These are the new skills needed for jobs in the new normal

Part 1 of this 2 part series scrutinizes the emergence of new jobs in the next five years, and what it means for our world.

Post pandemic, industries across the world are voraciously embracing contact-less technology to facilitate maximum business with minimum contact. Technologies like robotics and AI are proving to be more efficient than humans at many jobs. This transition from man to machine will displace many current jobs increasing unemployment, but also create new jobs that would require fresh skills.

To curb unemployment and leverage technology in order to ascertain optimum economic growth in the pandemic struck world, the skills and unemployment gap must be addressed urgently. Over 1000 leaders from business, government and civil society convened at the World Economic Forum Jobs Reset Summit, to shape a roadmap for the world to close the skill-gap and ready the workforce for new job roles.

The Future of Jobs Report 2020 sheds light on emergence of new jobs and skills in the next five years in the context of the pandemic and accelerated tech adoption. The report covers 15 industries and 26 economies and also draws from World Economic Forum’s Jobs of Tomorrow report that was authored in partnership with data scientists at partner companies LinkedIn and Coursera. Here are some key findings regarding the rise of new jobs drawn from both the reports.

Emerging and declining jobs

Due to a shift in the division of labor between machines and humans, employers expect redundant jobs to decline from being 15.4% of the workforce to 9% and the emerging professions to grow from 7.8% to 13.5% of the total employee base, by 2025. As a result, 85 million jobs are expected to be displaced, while 97 million new roles would emerge in the future of work, where jobs would be divided between humans, machines and algorithms.

The report also reveals striking similarities across industries between strategic and redundant job roles. The jobs that are witnessing high growth in demand include roles such as AI and Machine Learning Specialists, Data Analysts and Scientists, Robotics Engineers, Digital Transformation Specialists, etc.

Job roles like Information Security Analysts, Process Automation Specialists and Internet of Things Specialists are some of the groupings that are experiencing a surge in demand from employers. The rise in demand for these roles clearly reflect industries’ growing reliance on automation and resurgence of cybersecurity risks.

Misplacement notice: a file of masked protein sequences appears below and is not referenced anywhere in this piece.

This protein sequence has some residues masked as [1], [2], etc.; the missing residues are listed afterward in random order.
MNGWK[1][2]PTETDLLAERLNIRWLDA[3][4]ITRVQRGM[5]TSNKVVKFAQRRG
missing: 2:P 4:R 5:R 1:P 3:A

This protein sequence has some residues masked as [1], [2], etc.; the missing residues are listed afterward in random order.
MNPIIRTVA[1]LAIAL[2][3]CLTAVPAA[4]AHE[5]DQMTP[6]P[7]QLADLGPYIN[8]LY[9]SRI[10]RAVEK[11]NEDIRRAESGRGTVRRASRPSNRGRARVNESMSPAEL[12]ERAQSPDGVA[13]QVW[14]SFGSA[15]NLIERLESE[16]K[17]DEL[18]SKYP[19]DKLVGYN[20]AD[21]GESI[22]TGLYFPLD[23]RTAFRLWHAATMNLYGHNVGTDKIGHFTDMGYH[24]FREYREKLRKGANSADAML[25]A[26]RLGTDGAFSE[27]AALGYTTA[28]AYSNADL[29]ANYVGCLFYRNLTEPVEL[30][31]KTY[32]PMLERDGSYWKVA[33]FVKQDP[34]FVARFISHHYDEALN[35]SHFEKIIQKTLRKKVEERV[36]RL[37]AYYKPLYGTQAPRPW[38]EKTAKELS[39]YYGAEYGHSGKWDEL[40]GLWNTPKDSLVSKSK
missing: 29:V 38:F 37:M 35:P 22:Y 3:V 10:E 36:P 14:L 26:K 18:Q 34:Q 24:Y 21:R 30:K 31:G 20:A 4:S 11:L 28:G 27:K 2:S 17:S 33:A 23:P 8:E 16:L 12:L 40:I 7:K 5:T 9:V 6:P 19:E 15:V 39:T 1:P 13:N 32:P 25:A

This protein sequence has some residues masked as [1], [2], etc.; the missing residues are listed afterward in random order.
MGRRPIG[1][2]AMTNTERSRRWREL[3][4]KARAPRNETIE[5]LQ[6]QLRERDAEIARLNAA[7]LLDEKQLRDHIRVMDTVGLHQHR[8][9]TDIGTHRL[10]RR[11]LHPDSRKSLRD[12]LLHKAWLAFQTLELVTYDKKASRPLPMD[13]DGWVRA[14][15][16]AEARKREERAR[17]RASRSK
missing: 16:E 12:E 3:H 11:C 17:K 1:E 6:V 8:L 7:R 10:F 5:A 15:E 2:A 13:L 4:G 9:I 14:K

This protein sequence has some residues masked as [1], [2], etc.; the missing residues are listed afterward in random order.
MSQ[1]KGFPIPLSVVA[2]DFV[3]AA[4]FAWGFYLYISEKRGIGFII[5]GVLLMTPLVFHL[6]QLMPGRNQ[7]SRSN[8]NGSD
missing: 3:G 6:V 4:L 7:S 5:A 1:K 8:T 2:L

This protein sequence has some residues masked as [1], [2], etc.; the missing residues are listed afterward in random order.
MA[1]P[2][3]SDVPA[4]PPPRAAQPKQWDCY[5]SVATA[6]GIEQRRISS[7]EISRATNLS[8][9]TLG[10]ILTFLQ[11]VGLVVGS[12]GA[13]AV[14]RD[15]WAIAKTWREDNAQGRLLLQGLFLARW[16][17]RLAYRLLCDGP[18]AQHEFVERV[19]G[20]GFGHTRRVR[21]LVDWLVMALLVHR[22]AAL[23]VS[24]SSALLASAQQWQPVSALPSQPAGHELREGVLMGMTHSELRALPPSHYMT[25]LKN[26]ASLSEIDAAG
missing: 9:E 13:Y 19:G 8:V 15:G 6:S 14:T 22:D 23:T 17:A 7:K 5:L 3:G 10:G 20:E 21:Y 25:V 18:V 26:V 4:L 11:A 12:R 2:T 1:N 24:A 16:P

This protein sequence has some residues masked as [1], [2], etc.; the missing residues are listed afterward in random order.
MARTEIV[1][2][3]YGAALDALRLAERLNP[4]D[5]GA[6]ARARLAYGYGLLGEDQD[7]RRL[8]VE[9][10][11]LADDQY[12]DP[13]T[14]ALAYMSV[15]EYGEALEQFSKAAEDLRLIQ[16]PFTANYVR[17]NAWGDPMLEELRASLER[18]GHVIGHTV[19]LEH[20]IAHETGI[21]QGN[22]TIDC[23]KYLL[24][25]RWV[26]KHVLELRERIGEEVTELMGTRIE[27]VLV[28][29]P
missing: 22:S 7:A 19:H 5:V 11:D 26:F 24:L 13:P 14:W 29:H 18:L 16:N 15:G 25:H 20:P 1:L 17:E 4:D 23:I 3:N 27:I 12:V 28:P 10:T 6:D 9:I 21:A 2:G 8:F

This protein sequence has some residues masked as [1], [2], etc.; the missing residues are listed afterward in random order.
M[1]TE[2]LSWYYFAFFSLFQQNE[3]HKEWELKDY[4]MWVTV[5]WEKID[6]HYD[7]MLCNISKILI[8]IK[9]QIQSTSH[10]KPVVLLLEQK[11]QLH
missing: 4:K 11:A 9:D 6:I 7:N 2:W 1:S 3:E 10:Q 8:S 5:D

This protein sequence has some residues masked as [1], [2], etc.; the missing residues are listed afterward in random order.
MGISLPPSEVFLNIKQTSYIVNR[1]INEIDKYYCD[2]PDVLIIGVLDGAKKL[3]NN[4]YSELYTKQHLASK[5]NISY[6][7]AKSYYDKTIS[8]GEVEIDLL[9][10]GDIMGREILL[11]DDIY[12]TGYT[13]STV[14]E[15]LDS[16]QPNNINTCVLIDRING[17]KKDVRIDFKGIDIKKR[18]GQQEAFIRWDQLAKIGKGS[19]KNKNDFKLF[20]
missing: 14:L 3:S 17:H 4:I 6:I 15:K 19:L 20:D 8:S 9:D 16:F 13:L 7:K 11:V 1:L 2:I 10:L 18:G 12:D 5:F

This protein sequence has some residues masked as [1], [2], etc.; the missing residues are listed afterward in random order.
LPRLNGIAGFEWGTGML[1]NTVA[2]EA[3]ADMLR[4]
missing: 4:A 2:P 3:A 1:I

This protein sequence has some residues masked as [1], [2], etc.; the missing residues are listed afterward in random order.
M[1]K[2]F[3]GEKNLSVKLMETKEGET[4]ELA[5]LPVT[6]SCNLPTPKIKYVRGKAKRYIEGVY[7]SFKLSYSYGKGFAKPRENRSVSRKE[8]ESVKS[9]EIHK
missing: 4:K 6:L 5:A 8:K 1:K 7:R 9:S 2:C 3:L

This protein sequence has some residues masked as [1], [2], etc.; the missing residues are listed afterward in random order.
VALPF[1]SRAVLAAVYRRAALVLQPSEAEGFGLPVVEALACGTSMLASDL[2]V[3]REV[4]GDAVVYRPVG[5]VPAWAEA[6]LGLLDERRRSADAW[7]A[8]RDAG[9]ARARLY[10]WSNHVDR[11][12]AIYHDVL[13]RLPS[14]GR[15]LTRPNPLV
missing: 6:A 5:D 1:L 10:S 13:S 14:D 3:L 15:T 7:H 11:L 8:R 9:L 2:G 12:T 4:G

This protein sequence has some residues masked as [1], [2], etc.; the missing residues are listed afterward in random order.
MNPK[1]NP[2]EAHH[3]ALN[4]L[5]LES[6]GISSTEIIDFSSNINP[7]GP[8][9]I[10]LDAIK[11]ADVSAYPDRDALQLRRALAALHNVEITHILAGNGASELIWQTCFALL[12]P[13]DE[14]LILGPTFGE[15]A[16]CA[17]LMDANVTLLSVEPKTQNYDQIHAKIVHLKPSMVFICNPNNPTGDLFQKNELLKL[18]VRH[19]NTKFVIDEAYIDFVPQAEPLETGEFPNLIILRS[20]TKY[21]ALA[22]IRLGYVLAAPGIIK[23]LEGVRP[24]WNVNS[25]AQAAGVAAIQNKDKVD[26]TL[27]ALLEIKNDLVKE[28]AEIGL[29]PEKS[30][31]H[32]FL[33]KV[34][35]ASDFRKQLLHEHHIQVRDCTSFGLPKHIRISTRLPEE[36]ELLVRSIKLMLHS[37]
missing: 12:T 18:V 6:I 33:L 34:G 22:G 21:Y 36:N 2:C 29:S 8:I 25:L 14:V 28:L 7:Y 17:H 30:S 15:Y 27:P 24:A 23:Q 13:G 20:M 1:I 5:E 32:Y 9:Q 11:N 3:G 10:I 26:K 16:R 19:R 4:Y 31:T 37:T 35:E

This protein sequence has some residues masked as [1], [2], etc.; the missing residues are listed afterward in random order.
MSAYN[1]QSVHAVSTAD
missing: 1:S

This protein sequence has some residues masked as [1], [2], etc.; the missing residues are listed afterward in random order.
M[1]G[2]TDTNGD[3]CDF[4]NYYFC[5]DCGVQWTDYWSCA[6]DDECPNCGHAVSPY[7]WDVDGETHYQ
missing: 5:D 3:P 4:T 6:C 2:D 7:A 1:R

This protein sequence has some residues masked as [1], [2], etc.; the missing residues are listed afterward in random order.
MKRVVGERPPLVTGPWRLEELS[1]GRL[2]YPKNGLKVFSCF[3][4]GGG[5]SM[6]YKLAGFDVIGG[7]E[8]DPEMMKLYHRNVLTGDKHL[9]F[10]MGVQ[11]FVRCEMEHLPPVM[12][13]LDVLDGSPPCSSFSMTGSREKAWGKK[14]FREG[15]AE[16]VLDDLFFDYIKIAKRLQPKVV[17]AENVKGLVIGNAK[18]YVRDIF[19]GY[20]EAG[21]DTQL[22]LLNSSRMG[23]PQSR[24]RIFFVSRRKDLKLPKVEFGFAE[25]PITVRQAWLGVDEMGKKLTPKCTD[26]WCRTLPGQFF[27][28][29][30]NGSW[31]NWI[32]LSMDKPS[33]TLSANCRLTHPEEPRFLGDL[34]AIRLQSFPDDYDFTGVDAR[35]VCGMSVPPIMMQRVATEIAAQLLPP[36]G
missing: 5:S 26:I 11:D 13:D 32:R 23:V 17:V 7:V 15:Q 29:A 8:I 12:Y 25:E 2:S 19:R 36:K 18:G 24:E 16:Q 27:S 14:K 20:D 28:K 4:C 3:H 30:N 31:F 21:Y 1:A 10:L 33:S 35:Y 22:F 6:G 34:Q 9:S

As the chart depicts, the roles that are increasingly being displaced by technology are basically clerical, accounting and assembly line workers jobs as well as administrative managers and business service roles. However, such job disruption is being counter-balanced by creation of jobs in new fields.

Jobs of the future

In the course of the next ten years, the lion share of newly created jobs would be completely new occupations or a new avatar of existing occupations that would require new content and skills. The resultant set of emerging professions would reflect adoption of new technologies and rising demand for novel products and services that would drive a higher demand for green economy jobs, positions related to data and AI economy, and new roles in cloud computing, engineering and product development.

In addition, the study found that in the new economy, the emerging set of professions displayed increasing importance to human interaction through roles in marketing and sales; in the care economy as well as positions where the aptitude for understanding and working comfortably with people from different backgrounds is crucial.

In the care economy, a distinct set of roles would emerge corresponding to professional clusters around Cloud Computing, Content Production, Data and AI, and Engineering; while in the green economy, new roles would cluster around Marketing, People and Culture, Product Development, and Sales.

To fulfill the requirement of the new job roles, new skills would be required. Read on as we delve further into emerging and declining skills in this two-part series.

Disclaimer: The views expressed in this article are those of the author and do not necessarily reflect the views of ET Edge Insights, its management, or its members

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